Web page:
The rumor that just won't die: Apple to keep Intel at Arm's length in 2021 with launch of 'A14-powered laptops'

Homegrown chip to shift away from Chipzilla? Hey, it could work

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Apple will reportedly release its own Arm-powered Mac computers next year, marking the biggest component change since Cupertino ditched IBM's PowerPC chips in 2005 for Intel's x86 line.

Citing anonymous internal sources, Bloomberg claims Apple has designed three laptop processors based on the upcoming A14 platform, with the codename Kalamata. These will be more powerful than the processors found on the equivalent iPad and iPhone devices, and will gradually be rolled out across the firm's computer line, starting with the least-powerful machines.

Presumably this means the MacBook Air, which represents Apple's entry-level computer since it ditched the MacBook. Although Bloomberg suggested Apple could roll out an entirely new laptop line dedicated to its new Kalamata chips.

The report cites TSMC as the fabricator for the new Arm processors, which will purportedly use a 5nm process and have 12 processing cores – eight high-performance cores, codenamed Firestorm, and four energy-efficient cores, dubbed Icestorm. This will represent a step-change over the current entry-level MacBook Air, which has just two processing cores.

Although a move to Arm would offer some degree of commonality between the Mac and the iPhone/iPad, it doesn't necessarily spell doom for macOS, with Apple reportedly planning to preserve it as the mainstay of its laptop and desktop computing lines.

Apple MacBook Pro 13-in WRD early 2015

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"Apple will leave Intel for Arm" is the consumer tech equivalent of "20XX is the year of the Linux desktop." For years, prophesies and predictions have swirled about Apple, leaving the loving embrace of Chipzilla to make it on its own, with little substance to back them up. But this time feels different.

Already we've seen a steady flow of Arm laptops, with Google and Microsoft offering compatible spins of ChromeOS and Windows 10 respectively. These efforts have won the support of chip makers like Rockchip and Qualcomm, as well as laptop vendors like Samsung and Lenovo. And that's largely thanks to the narrowing of the performance gap, allowing Arm-based platforms to provide a steady, relatively fluid experience.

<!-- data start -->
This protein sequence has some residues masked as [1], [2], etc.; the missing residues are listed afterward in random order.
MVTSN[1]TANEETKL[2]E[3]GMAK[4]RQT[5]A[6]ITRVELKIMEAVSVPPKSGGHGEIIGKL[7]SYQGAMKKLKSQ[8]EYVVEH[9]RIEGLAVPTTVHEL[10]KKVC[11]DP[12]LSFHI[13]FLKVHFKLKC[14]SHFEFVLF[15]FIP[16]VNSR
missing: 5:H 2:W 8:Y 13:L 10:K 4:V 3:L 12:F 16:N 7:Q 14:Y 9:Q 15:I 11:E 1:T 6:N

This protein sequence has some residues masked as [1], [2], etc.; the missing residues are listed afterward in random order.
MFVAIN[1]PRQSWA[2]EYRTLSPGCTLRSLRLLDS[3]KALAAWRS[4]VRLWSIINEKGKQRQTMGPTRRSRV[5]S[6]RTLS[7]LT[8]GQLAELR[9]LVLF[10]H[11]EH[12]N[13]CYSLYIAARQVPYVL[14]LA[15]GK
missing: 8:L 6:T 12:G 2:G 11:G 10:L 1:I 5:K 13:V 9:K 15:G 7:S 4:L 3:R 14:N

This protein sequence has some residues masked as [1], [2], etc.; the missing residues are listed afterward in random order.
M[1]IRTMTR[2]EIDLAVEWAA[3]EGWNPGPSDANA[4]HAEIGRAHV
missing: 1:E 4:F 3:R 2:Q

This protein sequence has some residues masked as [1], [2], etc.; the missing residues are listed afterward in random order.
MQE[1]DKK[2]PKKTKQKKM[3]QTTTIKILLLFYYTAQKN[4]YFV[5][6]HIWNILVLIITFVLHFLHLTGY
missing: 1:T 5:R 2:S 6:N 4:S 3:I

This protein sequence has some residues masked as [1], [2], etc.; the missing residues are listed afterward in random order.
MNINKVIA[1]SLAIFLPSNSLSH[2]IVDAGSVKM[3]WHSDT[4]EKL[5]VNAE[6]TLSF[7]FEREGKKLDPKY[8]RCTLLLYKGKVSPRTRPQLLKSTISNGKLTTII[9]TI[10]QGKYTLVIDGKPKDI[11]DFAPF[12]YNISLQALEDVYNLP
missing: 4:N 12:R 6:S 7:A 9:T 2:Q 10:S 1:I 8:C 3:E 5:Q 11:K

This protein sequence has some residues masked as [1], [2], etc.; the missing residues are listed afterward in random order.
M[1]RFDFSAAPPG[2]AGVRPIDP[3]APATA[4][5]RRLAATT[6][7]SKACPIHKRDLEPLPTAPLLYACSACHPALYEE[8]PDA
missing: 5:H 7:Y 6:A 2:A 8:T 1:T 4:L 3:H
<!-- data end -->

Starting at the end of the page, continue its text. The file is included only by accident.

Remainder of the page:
Arm-based chips also have several key advantages, particularly on the power efficiency and connectivity fronts. The Lenovo Yoga 5G, for example, packs a built-in 5G modem and a 24-hour battery.

Of course, any move to Arm would present its own challenges – although none insurmountable. There would be inevitable compatibility issues with applications built for Intel, with developers required to recompile them for the new platform, or users required to use an emulation layer.

Apple has experience here, following the move to Intel from PowerPC. The transition was relatively short too, considering the amount of legacy software that's inevitably prevalent on such a popular and storied platform. For a few years, it offered the Rosetta binary translation tool layer as users and developers alike transitioned to the new platform, eventually retiring it with the release of mac OS 10.7 Lion.

But it would also have its own advantages, offering a greater degree of commonality between macOS and iOS, making porting apps somewhat simpler.

From the eyes of this observer, a switch to Arm feels more viable than ever. Not only does Apple have years of chip-design experience, itself bolstered by several strategic acquisitions, but the technology has matured enough to allow a transition from the power-thirsty Intel chips that have represented the mainstay of Apple's computer line for over 15 years. ®

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